In Chile, the Dalmaus meet the del Solar family, headed by the imposing Isidro and his devout wife, Laura. Fortunately for the Dalmaus, Isidro and Laura are away when the refugees arrive, so it is their son, Felipe, who welcomes them into his home. Although Neruda has vouched for Victor, Roser and the rest of the refugees, the Chile they meet is not immediately welcoming or hospitable. Chile, too, is battling a division of ideals, and though the left has some sway, there are scores of right-leaning men and women with enough wealth, power and influence to make life difficult for the left-leaning newcomers. Fully aware that they have been fortunate to find a sympathetic soul in Felipe, Victor and Roser swear to one another that they must uphold the ruse of their marriage as long as they are on Chilean soil, both for their safety and for the safety of their son/nephew.

Roser adapts to Chilean life speedily --- she adores their passion for music and appreciates the Chilean generosity borne of centuries of hardships. Victor, however, has trouble adapting; not only does he resent having to relive his years of medical training, he still suffers from nightmarish visions of bombs, murders and other components of the war. Still, the two develop a sibling-like love for one another, and their mutual respect and sense of duty to Marcel binds them into a happy union. Of course, adapting to a new country is only part of their problems. In addition to having to acclimate and blend in, they are still tortured by thoughts of Spain. When the political divide in Chile begins to heat up, they must decide where home truly lies and whether or not they are ready to sacrifice their happiness again to survive.

A LONG PETAL OF THE SEA is Isabel Allende at her best --- not only is she masterful in her depictions of families and their generation-long bonds and resentments, she is also passionate about her country’s history. The historic facts she weaves into and throughout the book are difficult to read, but never more necessary than now. One cannot read about the Republican refugees arriving at France’s closed borders only to be placed into internment camps without thinking of America’s current refugee crisis at its Mexican border. As Allende shows us, when one country fails, it is up to others to step in and demand humanity in a world ripped apart by monsters.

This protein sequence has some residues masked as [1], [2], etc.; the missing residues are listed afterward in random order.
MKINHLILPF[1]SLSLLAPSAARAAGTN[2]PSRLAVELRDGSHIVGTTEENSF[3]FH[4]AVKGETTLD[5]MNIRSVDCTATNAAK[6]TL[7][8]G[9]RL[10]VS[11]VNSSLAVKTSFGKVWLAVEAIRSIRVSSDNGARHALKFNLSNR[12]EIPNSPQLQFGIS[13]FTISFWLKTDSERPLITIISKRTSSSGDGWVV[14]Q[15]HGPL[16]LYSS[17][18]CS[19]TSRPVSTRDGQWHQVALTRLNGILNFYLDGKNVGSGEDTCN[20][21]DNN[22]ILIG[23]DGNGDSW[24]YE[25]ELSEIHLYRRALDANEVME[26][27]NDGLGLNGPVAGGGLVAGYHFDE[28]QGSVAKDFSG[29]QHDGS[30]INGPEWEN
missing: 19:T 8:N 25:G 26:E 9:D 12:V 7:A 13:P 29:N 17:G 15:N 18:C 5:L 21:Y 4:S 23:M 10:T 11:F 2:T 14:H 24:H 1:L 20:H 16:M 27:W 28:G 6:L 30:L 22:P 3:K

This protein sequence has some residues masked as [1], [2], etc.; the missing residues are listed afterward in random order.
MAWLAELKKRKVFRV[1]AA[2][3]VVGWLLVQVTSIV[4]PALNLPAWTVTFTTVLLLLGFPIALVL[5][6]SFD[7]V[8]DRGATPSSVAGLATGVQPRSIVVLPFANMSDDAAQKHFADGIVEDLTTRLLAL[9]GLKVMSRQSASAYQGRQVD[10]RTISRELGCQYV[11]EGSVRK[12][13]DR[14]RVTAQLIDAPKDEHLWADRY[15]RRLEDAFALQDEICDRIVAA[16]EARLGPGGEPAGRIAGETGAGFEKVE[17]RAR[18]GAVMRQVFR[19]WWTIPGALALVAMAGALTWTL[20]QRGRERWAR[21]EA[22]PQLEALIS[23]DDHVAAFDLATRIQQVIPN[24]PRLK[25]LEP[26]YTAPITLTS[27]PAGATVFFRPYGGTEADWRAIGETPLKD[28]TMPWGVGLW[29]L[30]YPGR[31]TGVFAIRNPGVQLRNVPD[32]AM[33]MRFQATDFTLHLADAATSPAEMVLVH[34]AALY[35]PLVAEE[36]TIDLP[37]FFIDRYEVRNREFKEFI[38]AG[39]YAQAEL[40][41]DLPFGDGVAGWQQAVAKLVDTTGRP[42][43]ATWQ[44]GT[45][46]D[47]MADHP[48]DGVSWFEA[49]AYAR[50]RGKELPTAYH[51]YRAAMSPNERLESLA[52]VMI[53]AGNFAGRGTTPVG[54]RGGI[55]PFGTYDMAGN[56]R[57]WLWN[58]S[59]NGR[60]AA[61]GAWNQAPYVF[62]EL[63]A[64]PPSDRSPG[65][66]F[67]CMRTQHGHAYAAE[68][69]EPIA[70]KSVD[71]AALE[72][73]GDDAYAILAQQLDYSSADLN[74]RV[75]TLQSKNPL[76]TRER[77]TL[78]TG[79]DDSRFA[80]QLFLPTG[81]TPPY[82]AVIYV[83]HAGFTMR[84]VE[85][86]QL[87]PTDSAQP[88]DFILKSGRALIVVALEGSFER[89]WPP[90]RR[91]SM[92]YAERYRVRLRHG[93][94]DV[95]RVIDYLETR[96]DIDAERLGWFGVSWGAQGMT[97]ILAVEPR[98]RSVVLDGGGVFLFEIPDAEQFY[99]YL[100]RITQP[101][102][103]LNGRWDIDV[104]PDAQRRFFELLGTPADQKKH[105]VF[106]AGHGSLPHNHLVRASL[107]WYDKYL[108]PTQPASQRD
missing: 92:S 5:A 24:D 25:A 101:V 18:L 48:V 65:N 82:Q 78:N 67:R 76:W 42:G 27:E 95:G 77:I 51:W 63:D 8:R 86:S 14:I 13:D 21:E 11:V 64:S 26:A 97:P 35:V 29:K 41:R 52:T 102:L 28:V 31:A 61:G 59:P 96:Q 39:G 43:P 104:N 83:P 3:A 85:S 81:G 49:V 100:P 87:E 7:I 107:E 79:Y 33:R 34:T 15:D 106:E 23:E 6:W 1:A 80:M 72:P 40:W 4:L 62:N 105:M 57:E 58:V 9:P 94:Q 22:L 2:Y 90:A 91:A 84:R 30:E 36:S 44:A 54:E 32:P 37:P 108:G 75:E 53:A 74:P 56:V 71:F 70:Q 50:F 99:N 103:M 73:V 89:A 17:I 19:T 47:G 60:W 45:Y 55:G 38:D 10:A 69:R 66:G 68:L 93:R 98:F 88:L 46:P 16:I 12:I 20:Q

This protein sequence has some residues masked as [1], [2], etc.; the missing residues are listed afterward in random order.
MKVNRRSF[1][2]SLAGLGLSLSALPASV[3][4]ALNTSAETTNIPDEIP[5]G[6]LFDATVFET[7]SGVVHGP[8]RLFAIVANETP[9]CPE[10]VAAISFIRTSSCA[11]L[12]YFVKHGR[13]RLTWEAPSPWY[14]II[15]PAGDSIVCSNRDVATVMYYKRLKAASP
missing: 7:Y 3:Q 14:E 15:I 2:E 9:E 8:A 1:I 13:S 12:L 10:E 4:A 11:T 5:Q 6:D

Of course, it is easy to think of our own political climate when reading about the Spanish Civil War and the Chilean backlash against Communism, but the novel is far more personal to its author than that. To read about Chile’s storied and resolute people in Allende’s words is to be given a gift of culture, fortitude and wisdom. That her characters are as equally fleshed out and imagined as her setting is no surprise --- this is Isabel Allende, after all --- but that does not make them any less impressive, any less relatable or any less moving.

Combining the best of Allende’s many talents, A LONG PETAL OF THE SEA is a gorgeous work about hope, home and humanity. Possibly her best book since THE HOUSE OF THE SPIRITS, this triumph of a novel has a message for us all: “we human beings are gregarious, we’re not programmed for solitude, but to give and receive.”

Reviewed by Rebecca Munro on January 24, 2020

A Long Petal of the Sea
by Isabel Allende

  • Publication Date: April 6, 2021
  • Genres: Fiction, Historical Fiction
  • Paperback: 368 pages
  • Publisher: Ballantine Books
  • ISBN-10: 0593157494
  • ISBN-13: 9780593157497